Vol. 33, No. 6
Paula Cullenberg will take over as Alaska Sea Grant director starting in July 2013. She replaces retiring director David Christie, who has led the program since 2008. Cullenberg has served as Alaska Sea Grant associate director since 2007, and as Marine Advisory Program leader since 2004. Prior to leading MAP, Cullenberg directed the North Pacific Fishery Observer Training Center at the University of Alaska Anchorage, and was the Bristol Bay MAP agent.
“Alaska Sea Grant is a positive force in our state,” said Cullenberg. “We reach out to all of our coastal communities and work with local residents on pressing issues such as increased shipping impacts on subsistence resources up north, concerns about the next generation of fishermen and seafood processors, and shellfish farming as a means of economic diversification. We support students, contribute new knowledge through our research and offer resources to teachers.”
As director, Cullenberg will continue the Alaska Young Fishermen’s Summit, Alaska Seafood Processing Leadership Institute, international Wakefield fisheries symposium, and educating Alaskans via Alaska Sea Grant publications and videos. Ginny Eckert, University of Alaska Fairbanks fisheries associate professor, also will join Alaska Sea Grant as associate director for research.
Kurt Byers and Kathy Kurtenbach will depart from Alaska Sea Grant this month, and Doug Schneider and Karina Gonzales left the program in May. Byers has led the communications staff since 1988. During that time the Alaska Sea Grant publishing and marketing effort was recognized as the best among the 33 nationwide Sea Grant programs. In 2012 Byers and the communications staff won the 2012 Ocean Literacy Award for high quality communications efforts in marine resources. Starting in 2001, Kathy Kurtenbach formatted and marketed many award-winning Alaska Sea Grant publications. And Doug Schneider produced the award-winning Arctic Science Journeys Radio series and was Alaska Sea Grant’s public information officer; he began work at Alaska Sea Grant as science writer in 1988. Karina Gonzales served as the director’s assistant for two years.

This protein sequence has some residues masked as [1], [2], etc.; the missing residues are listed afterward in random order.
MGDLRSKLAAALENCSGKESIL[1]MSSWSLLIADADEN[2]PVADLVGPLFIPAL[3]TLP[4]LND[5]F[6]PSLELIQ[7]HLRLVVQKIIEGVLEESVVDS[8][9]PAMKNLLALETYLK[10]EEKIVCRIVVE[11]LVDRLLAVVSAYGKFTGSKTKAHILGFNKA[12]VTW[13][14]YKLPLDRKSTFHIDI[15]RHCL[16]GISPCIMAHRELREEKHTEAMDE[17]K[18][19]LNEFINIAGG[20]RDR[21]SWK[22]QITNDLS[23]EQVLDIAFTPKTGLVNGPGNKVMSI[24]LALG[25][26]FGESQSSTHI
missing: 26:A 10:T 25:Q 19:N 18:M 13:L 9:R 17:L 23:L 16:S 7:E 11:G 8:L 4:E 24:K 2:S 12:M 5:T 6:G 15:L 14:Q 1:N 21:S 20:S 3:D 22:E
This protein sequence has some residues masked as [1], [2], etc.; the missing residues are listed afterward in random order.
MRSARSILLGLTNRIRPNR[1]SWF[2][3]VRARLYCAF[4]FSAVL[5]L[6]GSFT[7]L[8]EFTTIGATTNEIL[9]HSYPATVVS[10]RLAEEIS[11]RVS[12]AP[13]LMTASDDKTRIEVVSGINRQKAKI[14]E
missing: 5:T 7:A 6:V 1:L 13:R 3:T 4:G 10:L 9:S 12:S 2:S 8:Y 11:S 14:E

Izetta Chambers also will leave Alaska Sea Grant this month. For four years Chambers has been the Marine Advisory agent in Dillingham, where she helped pave the way for fishing businesses to succeed through teaching, publishing bulletins, and one-on-one assistance. We wish all the departing staff well in their new endeavors.
A few years ago an entrepreneur in the Bristol Bay region got her seafood processing license and built a processing plant in Naknek, called Nakeen Homepack. But she ran into opposition by the local planning and zoning authority, who said her subdivision had restrictions and covenants that prohibited fish processing.
Izetta Chambers, Alaska Sea Grant Marine Advisory agent in Dillingham, helped the owner navigate the legal bumps by providing research and assistance. Chambers defined covenant language by finding relevant examples for a "meat and seafood market," and she introduced the processor to planning and zoning authorities and members of the local municipal assembly, so the processor could articulate her case to the planners and the assembly.